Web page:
In this study, the application of silver nanoparticles as an antimicrobial agent in combination with Z. multiflora essential oil and methanolic extract was investigated by growing S. aureus, MRSA, S. epidermidis, and P. aeruginosa on Mueller-Hinton agar plates. Bioactive essential oil or plant extracts supplemented with silver nanoparticles is a novel concept and could be beneficial (as a synergistic or additive interaction) or deleterious (as an antagonistic or toxic outcome). Thus, it may prove to be more effective than individual agents used as monotherapy (33).

This is the first report describing the antibacterial activity of silver nanoparticles combined with essential oil and methanolic extract of Z. multiflora. Our results confirm that these compounds exerted additive effects against S. epidermidis and S. aureus when silver nanoparticles were combined with essential oil. However, no significant difference in effects was observed against MRSA and P. aeruginosa. In addition, the combination of silver nanoparticles with Z. multiflora extracts demonstrated indifferent effects, except against S. epidermidis, against which the combination exhibited additive effects.

Many investigations have shown that metal nanoparticles combined with various antimicrobial agents have antibacterial effects. The enhanced or decreased activity and the extent of efficacy of silver nanoparticles in combination with various antibacterial agents also depends on the type of antibacterial components and bacterial strains used for study (34). The comparison of our results with other investigations indicates that antibacterial concentrations are different and dependent on size, shape, and mode of action (35).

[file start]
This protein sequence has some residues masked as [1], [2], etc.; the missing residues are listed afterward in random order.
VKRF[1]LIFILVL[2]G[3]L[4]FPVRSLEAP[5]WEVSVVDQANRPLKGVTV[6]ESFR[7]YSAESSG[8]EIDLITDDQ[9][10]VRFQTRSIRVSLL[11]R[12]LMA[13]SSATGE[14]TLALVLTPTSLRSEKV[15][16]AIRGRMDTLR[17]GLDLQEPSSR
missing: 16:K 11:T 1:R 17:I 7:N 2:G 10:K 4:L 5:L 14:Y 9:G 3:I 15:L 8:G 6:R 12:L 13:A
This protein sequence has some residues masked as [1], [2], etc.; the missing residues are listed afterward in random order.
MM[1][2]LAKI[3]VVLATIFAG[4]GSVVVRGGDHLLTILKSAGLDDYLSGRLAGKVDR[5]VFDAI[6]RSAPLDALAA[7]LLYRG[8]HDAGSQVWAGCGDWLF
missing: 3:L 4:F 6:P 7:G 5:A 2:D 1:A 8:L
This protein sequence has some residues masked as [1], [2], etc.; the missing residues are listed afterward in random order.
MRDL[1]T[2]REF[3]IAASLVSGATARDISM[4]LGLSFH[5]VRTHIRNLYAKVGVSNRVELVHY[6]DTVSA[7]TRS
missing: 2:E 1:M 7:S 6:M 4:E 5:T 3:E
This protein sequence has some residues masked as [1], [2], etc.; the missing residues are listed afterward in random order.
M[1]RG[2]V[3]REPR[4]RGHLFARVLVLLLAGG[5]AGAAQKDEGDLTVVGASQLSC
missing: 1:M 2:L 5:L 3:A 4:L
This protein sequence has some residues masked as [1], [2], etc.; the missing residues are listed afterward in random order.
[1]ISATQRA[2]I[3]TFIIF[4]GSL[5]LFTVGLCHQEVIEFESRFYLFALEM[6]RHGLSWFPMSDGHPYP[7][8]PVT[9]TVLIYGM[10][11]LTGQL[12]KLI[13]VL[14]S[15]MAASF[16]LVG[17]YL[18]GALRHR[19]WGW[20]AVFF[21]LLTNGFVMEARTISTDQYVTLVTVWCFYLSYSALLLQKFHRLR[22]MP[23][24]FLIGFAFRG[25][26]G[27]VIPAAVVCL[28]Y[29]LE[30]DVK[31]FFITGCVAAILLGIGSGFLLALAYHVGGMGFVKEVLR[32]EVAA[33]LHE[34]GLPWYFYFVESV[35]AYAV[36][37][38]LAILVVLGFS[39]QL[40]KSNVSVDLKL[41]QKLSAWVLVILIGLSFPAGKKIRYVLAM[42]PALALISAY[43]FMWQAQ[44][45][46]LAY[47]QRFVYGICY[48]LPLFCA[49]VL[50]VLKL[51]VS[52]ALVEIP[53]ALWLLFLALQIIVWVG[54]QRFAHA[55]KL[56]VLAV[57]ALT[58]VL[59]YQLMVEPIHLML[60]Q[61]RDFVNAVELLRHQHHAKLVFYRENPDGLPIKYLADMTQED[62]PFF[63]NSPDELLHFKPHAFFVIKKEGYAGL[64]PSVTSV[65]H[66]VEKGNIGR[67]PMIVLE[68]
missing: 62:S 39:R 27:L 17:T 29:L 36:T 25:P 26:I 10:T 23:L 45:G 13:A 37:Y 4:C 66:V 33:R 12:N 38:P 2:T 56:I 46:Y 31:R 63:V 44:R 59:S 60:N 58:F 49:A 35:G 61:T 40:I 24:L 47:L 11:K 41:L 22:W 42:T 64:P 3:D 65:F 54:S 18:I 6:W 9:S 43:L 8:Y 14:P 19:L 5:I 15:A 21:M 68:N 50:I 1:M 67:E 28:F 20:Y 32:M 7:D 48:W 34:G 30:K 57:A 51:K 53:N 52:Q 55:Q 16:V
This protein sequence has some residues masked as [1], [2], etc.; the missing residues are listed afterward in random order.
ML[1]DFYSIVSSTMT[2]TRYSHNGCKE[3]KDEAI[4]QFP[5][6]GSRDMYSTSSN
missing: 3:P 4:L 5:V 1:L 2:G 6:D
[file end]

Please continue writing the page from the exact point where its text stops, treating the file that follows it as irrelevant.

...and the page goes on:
The antibacterial properties of nanoparticles having a size between one and 100 nanometers are ascribed to their small size and increased specific surface area. It is reasonable to assume that the antibacterial effects of nanoparticles are dependent on their size (36). It appears that plant extract components could lead to the aggregation of silver nanoparticles, which may change the size and shape of the nanoparticles and thus greatly affect cell particle interactions. Large accumulation of particles can considerably prevent the effects of special particle size and shape on antibacterial activity. Taken together, reducing the colloidal stability of the nanoparticles caused a decrease of the concentration of effective silver in the broth medium (36, 37).

These results suggest that the additive effect of silver nanoparticles with Z. multiflora essential oil and methanolic extract can be used as effective growth inhibitors in various microorganisms, making them applicable to antimicrobial control systems. In light of this, although all antimicrobial agents do not have synergistic or additive effects with silver nanoparticles, it is necessary to conduct further investigations of other combinations of silver nanoparticles with natural antimicrobial agents in which the check board and time-kill methods are used to determine additive or synergy effects.